Isolation, characteristation and screening of New Zealand alpine algae for the production of secondary metabolites in photobioreactors.
Thesis DisciplineChemical Engineering
Degree GrantorUniversity of Canterbury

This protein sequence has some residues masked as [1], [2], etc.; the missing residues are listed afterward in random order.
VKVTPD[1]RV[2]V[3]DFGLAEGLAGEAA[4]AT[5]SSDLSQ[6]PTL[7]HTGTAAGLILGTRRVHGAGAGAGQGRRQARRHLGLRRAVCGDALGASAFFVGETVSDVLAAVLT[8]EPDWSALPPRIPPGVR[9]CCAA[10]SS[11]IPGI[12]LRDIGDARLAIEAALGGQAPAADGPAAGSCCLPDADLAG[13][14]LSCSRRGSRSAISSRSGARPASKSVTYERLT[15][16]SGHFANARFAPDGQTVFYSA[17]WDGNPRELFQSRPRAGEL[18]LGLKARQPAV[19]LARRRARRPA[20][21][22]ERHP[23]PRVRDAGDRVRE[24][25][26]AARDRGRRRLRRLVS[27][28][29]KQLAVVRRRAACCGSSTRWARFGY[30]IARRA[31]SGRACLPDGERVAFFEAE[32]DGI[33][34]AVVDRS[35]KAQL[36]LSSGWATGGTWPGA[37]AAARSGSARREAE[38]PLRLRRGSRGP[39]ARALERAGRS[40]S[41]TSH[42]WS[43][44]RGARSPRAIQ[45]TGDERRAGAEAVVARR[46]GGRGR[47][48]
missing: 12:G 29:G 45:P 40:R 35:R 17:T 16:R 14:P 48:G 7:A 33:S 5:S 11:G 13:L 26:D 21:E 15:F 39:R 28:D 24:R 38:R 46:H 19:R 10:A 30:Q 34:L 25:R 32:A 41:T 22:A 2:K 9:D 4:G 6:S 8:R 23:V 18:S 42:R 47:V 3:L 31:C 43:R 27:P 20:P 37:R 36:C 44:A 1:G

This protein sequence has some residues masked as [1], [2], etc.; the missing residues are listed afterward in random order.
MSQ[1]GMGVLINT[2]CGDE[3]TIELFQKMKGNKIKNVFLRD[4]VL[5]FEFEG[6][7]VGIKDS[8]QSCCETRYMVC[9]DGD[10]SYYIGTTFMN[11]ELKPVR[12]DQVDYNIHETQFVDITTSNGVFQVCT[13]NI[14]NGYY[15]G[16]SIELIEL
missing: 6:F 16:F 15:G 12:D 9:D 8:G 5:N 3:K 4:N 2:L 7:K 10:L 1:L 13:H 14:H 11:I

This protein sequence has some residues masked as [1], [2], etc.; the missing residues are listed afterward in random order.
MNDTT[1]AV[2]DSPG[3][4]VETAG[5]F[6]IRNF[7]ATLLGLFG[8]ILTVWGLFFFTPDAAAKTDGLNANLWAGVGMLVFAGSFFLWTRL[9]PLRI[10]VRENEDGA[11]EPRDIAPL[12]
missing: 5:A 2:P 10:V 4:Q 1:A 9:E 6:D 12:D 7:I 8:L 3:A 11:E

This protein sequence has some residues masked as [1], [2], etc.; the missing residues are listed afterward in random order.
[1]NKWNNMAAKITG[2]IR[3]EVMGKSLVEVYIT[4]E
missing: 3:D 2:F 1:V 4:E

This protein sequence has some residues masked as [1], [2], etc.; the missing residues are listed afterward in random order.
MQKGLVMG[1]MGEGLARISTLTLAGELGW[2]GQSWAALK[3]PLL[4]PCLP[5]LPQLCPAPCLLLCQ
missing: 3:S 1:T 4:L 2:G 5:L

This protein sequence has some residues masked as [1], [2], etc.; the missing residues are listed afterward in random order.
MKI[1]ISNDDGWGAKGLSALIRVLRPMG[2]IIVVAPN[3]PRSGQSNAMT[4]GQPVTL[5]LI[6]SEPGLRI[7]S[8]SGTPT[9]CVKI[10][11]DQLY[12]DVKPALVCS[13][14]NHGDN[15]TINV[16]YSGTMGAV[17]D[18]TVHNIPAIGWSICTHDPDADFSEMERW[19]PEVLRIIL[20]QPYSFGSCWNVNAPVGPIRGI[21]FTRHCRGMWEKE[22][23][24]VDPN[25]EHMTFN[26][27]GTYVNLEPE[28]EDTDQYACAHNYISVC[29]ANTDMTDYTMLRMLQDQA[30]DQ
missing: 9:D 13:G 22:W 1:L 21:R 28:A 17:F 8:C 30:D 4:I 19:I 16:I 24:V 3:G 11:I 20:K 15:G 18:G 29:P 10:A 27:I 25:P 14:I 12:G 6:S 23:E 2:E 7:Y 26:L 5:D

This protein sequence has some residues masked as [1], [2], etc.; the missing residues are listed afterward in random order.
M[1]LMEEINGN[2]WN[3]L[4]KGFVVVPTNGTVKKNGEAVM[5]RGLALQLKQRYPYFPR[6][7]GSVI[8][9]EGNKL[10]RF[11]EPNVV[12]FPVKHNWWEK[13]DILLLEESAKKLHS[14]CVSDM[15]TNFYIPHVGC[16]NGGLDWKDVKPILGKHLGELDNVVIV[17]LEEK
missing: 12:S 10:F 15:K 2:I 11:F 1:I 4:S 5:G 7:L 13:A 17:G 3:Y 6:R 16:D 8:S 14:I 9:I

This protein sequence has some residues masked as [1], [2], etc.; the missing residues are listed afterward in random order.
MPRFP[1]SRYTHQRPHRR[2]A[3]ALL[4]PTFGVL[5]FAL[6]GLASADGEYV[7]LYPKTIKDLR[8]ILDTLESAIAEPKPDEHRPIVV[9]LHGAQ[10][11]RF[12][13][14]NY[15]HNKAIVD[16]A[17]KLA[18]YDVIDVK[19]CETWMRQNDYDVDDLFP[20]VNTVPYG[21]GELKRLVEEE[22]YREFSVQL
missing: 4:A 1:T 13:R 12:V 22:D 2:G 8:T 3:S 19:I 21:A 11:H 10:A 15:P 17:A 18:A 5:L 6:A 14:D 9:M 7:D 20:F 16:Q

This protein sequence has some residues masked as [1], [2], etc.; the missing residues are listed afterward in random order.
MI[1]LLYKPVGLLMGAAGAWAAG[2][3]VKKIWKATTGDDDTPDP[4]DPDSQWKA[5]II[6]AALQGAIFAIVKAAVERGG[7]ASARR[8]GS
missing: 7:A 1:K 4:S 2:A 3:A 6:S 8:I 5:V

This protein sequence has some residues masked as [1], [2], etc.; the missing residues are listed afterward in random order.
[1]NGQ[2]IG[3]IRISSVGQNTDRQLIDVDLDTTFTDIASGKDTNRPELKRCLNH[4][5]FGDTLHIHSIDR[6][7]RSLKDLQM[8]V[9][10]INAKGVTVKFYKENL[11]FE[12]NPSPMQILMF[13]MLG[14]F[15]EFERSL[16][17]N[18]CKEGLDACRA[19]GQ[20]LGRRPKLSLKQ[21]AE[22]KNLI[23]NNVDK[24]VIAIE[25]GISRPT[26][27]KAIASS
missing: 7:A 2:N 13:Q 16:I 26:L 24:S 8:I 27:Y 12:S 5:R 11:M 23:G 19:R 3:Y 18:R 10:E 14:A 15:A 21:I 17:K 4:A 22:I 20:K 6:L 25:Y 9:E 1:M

This inter-disciplinary thesis is concerned with the production of polyunsaturated fatty acids (PUFAs) from newly isolated and identified alpine microalgae, and the optimization of the temperature, photon flux density (PFD), and carbon dioxide (CO2) concentration for their mass production in an airlift photobioreactor (AL-PBR). Thirteen strains of microalgae were isolated from the alpine zone in Canyon Creek, Canterbury, New Zealand. Ten species were characterized by traditional means, including ultrastructure, and subjected to phylogenetic analysis to determine their relationships with other strains. Because alpine algae are exposed to extreme conditions, and such as those that favor the production of secondary metabolites, it was hypothesized that alpine strains could be a productive source of PUFAs. Fatty acid (FA) profiles were generated from seven of the characterized strains and three of the uncharacterized strains. Some taxa from Canyon Creek were already identified from other alpine and polar zones, as well as non-alpine zones. The strains included relatives of species from deserts, one newly published taxon, and two probable new species that await formal naming. All ten distinct species identified were chlorophyte green algae, with three belonging to the class Trebouxiophyceae and seven to the class Chlorophyceae. Comparative study between the distribution of algae at Canyon Creek and Mount Philistine, another alpine region in New Zealand where algal distribution was studied in detail, revealed that algal distribution patterns in the New Zealand alpine zone are complex, with some taxa apparently widely distributed and others range restricted or rare (with the caveat that very few sites have been studied in detail). At least some of the differences between the two sites could be accounted for by geographic differences, resulting in contrasting environmental conditions such as rainfall. As hypothesized, alpine strains isolated from the Canyon Creek were rich in PUFAs. Eight among the ten strains have PUFA proportions higher than monounsaturated fatty acids and saturated FAs. In a comparison of FA profiles of Scenedesmaceae species from a hot environment (Algerian Sahara) with the Scenedesmaceae species from Canyon Creek, the latter revealed a much greater degree of unsaturation. In addition, the Canyon Creek strains contained some FAs (such as docosapentaenoic acid, DPA) that were absent from Saharan strains. Among the strains from Canyon Creek Lobochlamys segnis LCR-CC-5-1A was selected for optimization experiments on the basis of growth kinetics, temperature response and FA composition, of which 60% of total FAs were PUFAs. Of that 60%, the α-linolenic acid (ALA) content was 46%. Two identical 1.5 Liter AL-PBRs were used for culturing Lobochlamys segnis LCR-CC-5-1A to study the effect of CO2 concentration, PFD and temperature on specific growth velocity, production of PUFAs, omega-3 FAs and, specifically, the concentration of ALA. The concentrations of CO2 examined in this research were 1.5, 3.0 and 4.5% in air. Similarly, the reponses of the strain to seven different PFDs, namely 38, 77, 115, 178, 210, 236 and 253 µmol m-2 s-1 and six different temperatures, 5, 10, 15, 20, 25 and 30οC, were analyzed. The maximum specific growth velocities (µmax) of the cultures were calculated from the experimental data and the cell production rate was calculated from fitting logistic growth models to these data; the two were compared by converting the former to the latter. The significance of the tested parameters was assessed using ANOVA and Tukey tests. The optimum conditions assessed at lab scale for maximum production of biomass, PUFAs and ALA were found to be a CO2 concentration of 3.0%, temperature of 20°C, and PFD of 178 µmol m-2 s-1. Increasing biomass production has the effect of maximizing PUFA production because there was no significant increase in concentration of PUFAs, omega-3 FAs, or ALA under levels of CO2, temperature, and PFD differing from those under which maximum growth occurred.